How can a dependent economy like Nepal achieve the expected level of development from the current type of politico-economics?  
The revenue generated from taxes has not been able to sustain the country’s public expenditure. Development works are running either on grants or loans. The remittance received from foreign employment is also a form of dependence. The business sector has become increasingly dependent and the trade deficit has been ballooning every year. The economic over dependency is a threat to our sovereignty. We need to emphasise on mutual dependency to have the expected eco-political development.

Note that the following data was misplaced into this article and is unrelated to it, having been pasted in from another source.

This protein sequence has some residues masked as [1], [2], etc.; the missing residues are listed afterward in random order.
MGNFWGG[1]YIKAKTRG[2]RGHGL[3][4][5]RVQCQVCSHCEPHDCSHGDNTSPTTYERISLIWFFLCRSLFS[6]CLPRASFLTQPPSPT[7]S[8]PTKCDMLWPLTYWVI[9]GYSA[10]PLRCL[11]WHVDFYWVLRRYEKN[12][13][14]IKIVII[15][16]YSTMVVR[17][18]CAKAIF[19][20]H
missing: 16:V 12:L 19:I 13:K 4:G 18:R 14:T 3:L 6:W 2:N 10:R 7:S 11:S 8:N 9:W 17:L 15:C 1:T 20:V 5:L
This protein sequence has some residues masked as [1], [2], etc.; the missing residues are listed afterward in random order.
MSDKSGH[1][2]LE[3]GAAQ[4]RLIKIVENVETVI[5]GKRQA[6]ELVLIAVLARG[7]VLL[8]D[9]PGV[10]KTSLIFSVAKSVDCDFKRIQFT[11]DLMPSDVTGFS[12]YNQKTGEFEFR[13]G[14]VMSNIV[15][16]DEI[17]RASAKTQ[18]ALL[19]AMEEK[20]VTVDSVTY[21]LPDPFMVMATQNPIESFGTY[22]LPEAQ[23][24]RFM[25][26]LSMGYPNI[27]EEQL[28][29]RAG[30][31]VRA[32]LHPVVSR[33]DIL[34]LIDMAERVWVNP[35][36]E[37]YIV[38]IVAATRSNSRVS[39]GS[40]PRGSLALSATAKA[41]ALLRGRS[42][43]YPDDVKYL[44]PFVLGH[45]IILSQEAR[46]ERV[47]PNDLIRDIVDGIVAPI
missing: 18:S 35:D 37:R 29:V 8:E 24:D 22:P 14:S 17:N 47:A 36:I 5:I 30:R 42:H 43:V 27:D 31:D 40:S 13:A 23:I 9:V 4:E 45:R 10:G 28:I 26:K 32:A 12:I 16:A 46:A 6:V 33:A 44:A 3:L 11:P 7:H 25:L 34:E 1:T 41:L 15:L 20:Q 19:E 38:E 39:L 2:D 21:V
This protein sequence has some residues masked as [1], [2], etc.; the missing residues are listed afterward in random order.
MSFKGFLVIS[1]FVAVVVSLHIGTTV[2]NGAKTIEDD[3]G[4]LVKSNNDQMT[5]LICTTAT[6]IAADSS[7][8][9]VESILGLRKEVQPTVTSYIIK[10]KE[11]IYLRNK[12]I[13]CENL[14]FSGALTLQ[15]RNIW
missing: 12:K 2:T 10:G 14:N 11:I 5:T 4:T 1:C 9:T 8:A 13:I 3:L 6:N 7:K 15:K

Is it possible for a country like Nepal which is situated between the world’s two largest economies to build mutual dependency? 
I don’t think it is impossible. Even the countries with vast deserts are not as dependent as we are. We think it is impossible to become self-reliant because dependency is embedded in our mindset. The willpower of our politicos is necessary to remove this mentality. Natural resources will have to be optimally utilised in order to be self-reliant. 

The utilisation of water resources always tops the discussions. However, the development of hydropower starts with dependency. We have been talking about exporting the surplus electricity which is also a form of dependency. What if others refuse to buy the power generated for export? So, the main reason for the underdevelopment of the hydropower sector is this basic flaw in our approach. Instead, increasing the domestic consumption of electricity to reduce imports of petroleum products should be the right path for us in this regard.